From charlesreid1

Can use Java Generics to define classes that wrap generic types.

Can also define methods that take generic types of arguments, slightly different syntax.

Let's look at each.

Generic Classes


One common application of generic classes is when building data structures like linked lists or trees. These objects use node structures to store data under the hood, and these node structures often take the form of objects storing an element of data of arbitrary type, along with pointers.

If you use the built-in container types, you also see generic class types. It is the concept that the container can deal with objects of any type, because the container just needs to hold them, or set and get container elements, but never interact with the elements themselves. That's the reason behind the LinkedList<String> syntax.

The important part here is the diamond notation <String> - when we define a generic class we deal with a passed parameter of type <E>, where the letter that goes in the diamond is arbitrary but is the keyword indicating the generic type of object that this Node class wraps. Later in the class, the object is referred to using a pointer of generic type E.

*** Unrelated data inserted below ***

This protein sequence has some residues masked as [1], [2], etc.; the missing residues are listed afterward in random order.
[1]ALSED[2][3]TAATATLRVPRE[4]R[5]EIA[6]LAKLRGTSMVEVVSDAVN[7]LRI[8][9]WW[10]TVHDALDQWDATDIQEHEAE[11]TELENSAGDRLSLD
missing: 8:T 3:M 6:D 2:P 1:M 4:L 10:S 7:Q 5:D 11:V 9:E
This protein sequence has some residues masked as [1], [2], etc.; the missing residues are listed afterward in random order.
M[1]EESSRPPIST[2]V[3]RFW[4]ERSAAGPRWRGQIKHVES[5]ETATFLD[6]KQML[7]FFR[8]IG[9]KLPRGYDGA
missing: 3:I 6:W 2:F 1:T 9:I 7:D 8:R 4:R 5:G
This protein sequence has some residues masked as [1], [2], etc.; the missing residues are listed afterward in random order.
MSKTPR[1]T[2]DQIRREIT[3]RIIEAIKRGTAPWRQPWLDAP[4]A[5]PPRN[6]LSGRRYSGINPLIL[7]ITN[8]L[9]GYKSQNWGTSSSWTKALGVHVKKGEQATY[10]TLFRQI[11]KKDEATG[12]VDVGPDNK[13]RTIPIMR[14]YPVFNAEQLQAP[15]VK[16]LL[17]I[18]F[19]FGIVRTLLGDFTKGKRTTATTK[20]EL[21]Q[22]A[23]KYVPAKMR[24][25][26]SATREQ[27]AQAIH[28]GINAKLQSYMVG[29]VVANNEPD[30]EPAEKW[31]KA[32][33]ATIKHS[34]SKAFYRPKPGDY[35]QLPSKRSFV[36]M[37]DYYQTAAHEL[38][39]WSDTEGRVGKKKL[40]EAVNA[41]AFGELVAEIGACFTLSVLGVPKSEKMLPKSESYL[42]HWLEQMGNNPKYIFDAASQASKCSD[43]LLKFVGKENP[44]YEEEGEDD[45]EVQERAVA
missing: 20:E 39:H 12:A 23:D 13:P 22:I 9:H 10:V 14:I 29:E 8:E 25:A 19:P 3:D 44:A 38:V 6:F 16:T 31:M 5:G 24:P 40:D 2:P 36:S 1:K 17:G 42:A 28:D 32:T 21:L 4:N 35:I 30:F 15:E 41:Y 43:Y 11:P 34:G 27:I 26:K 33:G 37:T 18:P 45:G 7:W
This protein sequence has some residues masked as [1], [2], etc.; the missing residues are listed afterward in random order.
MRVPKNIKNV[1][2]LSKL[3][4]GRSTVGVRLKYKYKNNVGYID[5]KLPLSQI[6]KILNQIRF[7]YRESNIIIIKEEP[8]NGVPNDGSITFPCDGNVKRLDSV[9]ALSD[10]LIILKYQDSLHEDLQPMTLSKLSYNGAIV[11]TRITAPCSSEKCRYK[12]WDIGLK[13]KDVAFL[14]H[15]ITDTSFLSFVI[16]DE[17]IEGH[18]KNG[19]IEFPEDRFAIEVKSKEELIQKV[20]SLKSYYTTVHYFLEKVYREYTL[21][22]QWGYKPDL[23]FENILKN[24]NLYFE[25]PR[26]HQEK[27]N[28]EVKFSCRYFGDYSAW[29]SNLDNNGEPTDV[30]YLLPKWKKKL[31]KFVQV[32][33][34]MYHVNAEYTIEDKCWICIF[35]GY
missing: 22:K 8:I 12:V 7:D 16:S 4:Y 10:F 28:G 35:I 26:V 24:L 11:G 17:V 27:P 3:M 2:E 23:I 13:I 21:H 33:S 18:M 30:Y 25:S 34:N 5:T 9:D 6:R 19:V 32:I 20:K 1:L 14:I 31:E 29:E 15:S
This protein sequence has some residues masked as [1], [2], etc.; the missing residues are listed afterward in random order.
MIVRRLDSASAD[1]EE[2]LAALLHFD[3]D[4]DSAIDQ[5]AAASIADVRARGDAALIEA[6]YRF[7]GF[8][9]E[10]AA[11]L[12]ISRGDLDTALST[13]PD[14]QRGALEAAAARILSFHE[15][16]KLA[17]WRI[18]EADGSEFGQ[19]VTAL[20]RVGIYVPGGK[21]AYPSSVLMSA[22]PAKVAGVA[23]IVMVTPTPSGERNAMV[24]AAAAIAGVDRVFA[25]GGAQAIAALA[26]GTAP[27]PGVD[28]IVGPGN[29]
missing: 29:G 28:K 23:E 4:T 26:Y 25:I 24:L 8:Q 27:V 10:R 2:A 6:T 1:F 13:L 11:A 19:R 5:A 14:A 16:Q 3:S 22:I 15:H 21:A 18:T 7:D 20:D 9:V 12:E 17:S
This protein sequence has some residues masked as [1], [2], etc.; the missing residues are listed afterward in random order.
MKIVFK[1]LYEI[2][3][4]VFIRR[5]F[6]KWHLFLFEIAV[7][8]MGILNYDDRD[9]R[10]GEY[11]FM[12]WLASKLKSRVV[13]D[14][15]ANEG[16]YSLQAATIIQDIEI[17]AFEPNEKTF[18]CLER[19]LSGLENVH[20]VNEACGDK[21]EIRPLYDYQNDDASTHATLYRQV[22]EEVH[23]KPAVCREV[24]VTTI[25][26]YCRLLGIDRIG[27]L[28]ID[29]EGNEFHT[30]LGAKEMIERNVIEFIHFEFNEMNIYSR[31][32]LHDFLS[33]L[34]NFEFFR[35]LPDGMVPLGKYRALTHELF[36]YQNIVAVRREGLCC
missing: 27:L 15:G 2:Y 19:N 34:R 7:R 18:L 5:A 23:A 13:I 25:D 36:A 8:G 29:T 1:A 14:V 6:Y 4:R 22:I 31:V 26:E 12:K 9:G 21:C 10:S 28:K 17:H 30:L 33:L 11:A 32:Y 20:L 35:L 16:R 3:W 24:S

Maps and Dictionaries have keys and values that can each take on different types, but Java implements a similar idea for maps by using a similar idea, defining a Map<K,V> that allows the class definition to deal with a generic key/value type.


This is an example of a Node class found in a linked binary tree class (see Binary Trees/LinkedBinTree for actual implementation): link:

public class LinkedBinaryTree<E> {

	protected static class Node<E> {
		// No need to expose things.
		private E element;

		private Node<E> parent; // pointer to parent node
		private Node<E> left;  // pointer to left child
		private Node<E> right; // pointer to right child

		// constructor with element and neighbors
		public Node(E e, Node<E> above, Node<E> lefty, Node<E> righty) { 
			element = e;
			parent = above;
			left = lefty;
			right = righty;

		// get methods - one for each attribute
		public E getElement() { return element; }

		public Node<E> getParent() { return parent; }
		public Node<E> getLeft() { return left; }
		public Node<E> getRight() { return right; }

		// update methods
		public void setElement(E e) { element = e; }

		public void setParent(Node<E> up) { parent = up; }
		public void setLeft(Node<E> lefty) { left = lefty; }
		public void setRight(Node<E> righty) { right = righty; }